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$90m Festival Centre revamp long overdue


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Key SA arts organisations have welcomed plans for a long-overdue $90 million upgrade of the Adelaide Festival Centre.

The revamp – announced by the State Government as part of a larger Festival Plaza redevelopment – includes improvements to the centre’s exterior appearance, new theatre entries, updated foyers, technical upgrades and a new children’s arts play area.

“These works are very necessary and overdue,” said Adelaide Symphony Orchestra CEO Vincent Ciccarello.

“Certainly the technical aspects [new sound, lighting and stage equipment] are critical in terms of ensuring we have a state-of-the-art facility that is attractive to hirers from overseas and will ensure the economic viability of the centre.”

Karen Bryant, CEO of the Adelaide Festival, agreed that the improvements were “sorely needed”.

She especially welcomed plans to better integrate the Festival Centre with the rest of the surrounding precinct.

“Re-looking at the entrances and opening up the centre more towards the riverside is a great move.

“We’ve been saying for a long time that this whole area needed a rethink as a public space.

“Looking forward, I would hope things like [former Adelaide Festival clubs] Barrio and Lola’s Pergola are ways of demonstrating how the whole precinct could be brought alive for cultural events.”

The redevelopment of the Festival Centre will be the most significant capital works on the building since it opened in 1973, with improvements having been long sought by members of the state’s arts community. In a media release, the centre described the works as marking the start of the redevelopment, adding: “The Government understands that much work still needs to be done on rejuvenating the interior of the building and these additional priorities will be the subject of future discussion.”

The revamp dovetails with the State Government’s commitment to redevelop the Festival Plaza under an agreement with Walker Corporation which will see a 24-storey office tower built next to Parliament House, new restaurants, cafes and retail space, and a new underground carpark.


New entrances to the Festival Centre are planned from the revitalised plaza, while the northern side of the building will be opened up to make it more accessible from Elder Park, with the existing amphitheatre to be demolished and new entries created to the Festival Theatre and Dunstan Playhouse.

The Elder Park Kiosk will undergo an upgrade, while a children’s “interactive arts playground” will be constructed on the riverbank side of the centre, along with an outdoor seating area that could be used for a pop-up café.

$11 million has been earmarked for new technical equipment to upgrade sound, lighting and stage equipment in the performance venues.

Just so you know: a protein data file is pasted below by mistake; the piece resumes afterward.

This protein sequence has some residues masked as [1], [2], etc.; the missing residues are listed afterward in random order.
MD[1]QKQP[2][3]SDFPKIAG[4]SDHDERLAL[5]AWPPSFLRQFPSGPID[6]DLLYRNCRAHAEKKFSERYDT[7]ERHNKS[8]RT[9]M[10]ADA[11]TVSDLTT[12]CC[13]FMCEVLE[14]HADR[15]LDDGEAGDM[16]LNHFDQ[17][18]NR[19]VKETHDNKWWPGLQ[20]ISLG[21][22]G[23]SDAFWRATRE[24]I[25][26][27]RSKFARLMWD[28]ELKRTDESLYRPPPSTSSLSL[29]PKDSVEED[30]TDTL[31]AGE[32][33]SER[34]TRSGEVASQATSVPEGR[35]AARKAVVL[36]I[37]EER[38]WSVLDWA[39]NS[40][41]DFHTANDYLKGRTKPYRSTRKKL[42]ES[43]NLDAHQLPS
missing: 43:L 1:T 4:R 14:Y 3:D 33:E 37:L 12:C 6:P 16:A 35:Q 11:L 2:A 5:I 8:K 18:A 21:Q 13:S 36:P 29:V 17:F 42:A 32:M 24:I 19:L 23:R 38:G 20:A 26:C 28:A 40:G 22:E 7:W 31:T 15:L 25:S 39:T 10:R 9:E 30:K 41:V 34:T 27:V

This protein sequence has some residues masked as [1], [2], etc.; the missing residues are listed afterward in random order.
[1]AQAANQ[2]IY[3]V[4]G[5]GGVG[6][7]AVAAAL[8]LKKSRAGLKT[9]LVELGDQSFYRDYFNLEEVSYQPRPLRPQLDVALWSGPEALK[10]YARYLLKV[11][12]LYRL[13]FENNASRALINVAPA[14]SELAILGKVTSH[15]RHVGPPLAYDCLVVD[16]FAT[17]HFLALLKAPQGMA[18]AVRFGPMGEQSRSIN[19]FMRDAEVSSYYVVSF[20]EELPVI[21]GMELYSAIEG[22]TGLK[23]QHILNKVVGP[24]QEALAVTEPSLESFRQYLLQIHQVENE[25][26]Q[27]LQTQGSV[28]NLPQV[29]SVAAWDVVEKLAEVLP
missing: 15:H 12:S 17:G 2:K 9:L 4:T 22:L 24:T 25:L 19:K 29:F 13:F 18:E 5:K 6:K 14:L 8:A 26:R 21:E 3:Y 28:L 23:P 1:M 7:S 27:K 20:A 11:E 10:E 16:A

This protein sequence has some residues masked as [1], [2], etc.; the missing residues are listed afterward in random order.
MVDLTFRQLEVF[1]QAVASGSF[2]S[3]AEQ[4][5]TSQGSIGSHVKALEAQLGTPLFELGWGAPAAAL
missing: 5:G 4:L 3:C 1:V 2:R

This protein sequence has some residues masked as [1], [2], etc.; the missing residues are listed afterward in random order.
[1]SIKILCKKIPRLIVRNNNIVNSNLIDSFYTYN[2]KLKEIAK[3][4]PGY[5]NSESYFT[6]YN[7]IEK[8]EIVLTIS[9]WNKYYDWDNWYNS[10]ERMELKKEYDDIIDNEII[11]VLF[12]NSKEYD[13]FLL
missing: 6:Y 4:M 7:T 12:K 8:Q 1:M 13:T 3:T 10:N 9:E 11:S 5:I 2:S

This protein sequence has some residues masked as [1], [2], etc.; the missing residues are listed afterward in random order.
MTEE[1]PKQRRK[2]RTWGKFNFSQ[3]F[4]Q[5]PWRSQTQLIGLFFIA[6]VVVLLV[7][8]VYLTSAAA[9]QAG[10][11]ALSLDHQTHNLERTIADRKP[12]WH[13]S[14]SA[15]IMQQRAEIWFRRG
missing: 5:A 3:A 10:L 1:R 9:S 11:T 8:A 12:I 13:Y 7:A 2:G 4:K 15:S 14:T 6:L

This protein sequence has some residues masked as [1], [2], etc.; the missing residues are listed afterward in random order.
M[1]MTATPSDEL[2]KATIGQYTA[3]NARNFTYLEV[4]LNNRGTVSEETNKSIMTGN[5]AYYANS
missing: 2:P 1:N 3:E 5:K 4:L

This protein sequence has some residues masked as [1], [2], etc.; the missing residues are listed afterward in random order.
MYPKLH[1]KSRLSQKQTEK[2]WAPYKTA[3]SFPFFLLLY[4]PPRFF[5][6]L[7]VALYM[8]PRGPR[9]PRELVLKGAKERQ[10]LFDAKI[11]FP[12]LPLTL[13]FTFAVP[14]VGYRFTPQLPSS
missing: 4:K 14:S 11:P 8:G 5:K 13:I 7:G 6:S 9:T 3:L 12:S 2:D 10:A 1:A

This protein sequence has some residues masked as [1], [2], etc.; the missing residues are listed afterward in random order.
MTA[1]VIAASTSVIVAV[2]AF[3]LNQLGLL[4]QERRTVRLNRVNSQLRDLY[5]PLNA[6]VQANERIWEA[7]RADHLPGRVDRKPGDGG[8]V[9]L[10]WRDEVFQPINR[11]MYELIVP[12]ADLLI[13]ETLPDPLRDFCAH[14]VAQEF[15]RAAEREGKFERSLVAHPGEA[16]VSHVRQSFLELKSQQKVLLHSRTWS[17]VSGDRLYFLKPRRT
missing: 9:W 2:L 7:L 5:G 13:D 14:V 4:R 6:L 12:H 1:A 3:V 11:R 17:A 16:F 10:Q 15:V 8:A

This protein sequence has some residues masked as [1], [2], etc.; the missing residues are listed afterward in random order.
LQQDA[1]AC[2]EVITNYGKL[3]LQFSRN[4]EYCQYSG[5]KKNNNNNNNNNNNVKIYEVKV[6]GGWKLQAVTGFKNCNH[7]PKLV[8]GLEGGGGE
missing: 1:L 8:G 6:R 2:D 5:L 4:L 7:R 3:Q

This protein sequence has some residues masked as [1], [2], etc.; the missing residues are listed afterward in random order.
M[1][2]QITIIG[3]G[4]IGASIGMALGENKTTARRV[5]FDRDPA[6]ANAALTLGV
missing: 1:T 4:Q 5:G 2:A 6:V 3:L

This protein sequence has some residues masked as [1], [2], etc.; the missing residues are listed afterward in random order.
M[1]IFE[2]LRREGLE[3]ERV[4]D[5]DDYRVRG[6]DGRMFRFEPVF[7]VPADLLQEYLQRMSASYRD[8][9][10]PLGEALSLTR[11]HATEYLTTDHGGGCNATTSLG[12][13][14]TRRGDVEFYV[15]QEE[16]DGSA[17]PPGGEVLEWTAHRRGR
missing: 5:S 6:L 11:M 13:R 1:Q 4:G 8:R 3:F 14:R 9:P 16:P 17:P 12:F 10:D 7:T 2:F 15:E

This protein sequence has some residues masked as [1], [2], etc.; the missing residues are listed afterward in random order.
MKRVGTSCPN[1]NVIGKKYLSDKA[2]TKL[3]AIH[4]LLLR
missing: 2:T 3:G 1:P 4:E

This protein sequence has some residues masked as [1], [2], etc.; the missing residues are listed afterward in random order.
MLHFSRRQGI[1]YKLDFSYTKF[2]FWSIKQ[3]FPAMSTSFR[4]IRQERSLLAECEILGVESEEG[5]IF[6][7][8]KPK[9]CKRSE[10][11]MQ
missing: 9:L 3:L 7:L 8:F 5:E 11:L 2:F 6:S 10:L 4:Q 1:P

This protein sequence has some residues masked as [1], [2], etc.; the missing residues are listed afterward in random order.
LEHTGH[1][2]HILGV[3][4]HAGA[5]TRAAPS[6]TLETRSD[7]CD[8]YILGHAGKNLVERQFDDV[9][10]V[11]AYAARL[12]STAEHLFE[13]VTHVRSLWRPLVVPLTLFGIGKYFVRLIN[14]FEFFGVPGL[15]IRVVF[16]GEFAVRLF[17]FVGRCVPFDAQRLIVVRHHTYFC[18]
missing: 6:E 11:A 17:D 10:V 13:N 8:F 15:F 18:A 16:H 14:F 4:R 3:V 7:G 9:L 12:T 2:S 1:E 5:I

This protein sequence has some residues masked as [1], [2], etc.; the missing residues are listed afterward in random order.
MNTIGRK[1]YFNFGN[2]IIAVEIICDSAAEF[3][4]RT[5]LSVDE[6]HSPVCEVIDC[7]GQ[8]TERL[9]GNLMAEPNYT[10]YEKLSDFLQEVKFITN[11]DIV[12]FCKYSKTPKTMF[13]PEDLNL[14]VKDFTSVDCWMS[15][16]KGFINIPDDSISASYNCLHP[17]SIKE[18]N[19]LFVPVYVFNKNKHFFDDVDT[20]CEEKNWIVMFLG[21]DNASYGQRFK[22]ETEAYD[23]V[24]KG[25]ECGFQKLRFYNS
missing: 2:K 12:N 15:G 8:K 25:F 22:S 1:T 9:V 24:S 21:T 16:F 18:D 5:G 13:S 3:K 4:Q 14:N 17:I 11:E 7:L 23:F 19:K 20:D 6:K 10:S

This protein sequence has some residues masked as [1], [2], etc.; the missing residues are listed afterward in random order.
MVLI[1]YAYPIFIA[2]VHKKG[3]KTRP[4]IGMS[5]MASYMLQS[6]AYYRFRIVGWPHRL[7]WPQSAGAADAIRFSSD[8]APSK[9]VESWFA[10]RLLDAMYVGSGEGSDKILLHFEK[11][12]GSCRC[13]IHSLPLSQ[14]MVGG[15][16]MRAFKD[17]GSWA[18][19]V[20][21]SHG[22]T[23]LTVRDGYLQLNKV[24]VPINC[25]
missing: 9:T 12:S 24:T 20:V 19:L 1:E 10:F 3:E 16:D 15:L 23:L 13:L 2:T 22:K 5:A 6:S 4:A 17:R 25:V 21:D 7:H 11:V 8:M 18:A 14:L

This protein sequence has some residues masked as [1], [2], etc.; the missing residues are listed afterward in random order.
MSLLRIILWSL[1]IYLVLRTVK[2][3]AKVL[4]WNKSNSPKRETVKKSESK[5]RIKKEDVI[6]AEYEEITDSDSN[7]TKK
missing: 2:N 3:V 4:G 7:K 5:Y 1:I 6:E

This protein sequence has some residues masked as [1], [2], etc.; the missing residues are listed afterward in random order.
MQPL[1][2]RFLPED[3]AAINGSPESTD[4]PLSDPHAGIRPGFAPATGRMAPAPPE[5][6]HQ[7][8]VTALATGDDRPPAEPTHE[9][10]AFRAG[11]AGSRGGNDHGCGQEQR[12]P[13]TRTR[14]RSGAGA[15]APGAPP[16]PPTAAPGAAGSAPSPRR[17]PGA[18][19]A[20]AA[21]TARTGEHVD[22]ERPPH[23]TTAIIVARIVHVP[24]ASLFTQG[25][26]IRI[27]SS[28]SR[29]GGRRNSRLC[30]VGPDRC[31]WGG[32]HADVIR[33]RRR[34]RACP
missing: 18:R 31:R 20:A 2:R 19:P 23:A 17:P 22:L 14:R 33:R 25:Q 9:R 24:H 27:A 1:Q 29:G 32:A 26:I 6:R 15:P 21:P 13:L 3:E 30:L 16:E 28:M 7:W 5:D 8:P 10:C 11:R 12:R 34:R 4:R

State Theatre Company of South Australia artistic director Geordie Brookman welcomed the plans to upgrade technical equipment in the performance spaces and fix the building’s exterior spaces, saying water damage had been a problem for many years.

“It’s wonderful to see the State Government making a significant investment in one of Adelaide’s major cultural institutions and hopefully creating a more vibrant and accessible Festival Centre as a result.”

Asked what other improvements the State Theatre would have liked to see included in the blueprint, Brookman said: “We would love to see provisions made for improvements to the State Theatre Company rehearsal room over the medium term, but we are excited about this new phase in the life of the Adelaide Festival Centre.”

Ciccarello acknowledged there was a risk that the improvements might make it more difficult for local companies such as the ASO to use the Festival Centre because it would be in a better position to attract other promoters – “that’s just an economic reality”.

“I think it is now widely recognised that there is an urgent need for a concert hall in Adelaide – we certainly need another performance venue that’s suitable for music,” he said, but added: “we can’t shy away from the fact that these works [to the Festival Centre] urgently need to be done.”


Adelaide Festival Centre CEO and artistic director Douglas Gautier said the works would fix the exterior of the building and the new technical equipment, while “internal works will make a good start on upgrading the interior”.

“The private and public investment into the carpark, the Plaza and the precinct will ensure the Adelaide Riverbank becomes one of the great public places in Australia,” he said.

“The Adelaide Festival Centre will be integrated with the Plaza at the very heart of the precinct, drawing locals and visitors to the area. We have seen at the Adelaide Oval how an infrastructure investment can help to significantly drive audience growth and we hope to replicate that experience at the Festival Centre.”

Karen Bryant said the important thing would be to ensure all stakeholders were involved as the redevelopment proceeded.

“It’s just about making sure that as these plans progress, that it is still in everyone’s minds that it’s an arts and cultural precinct for the people.”


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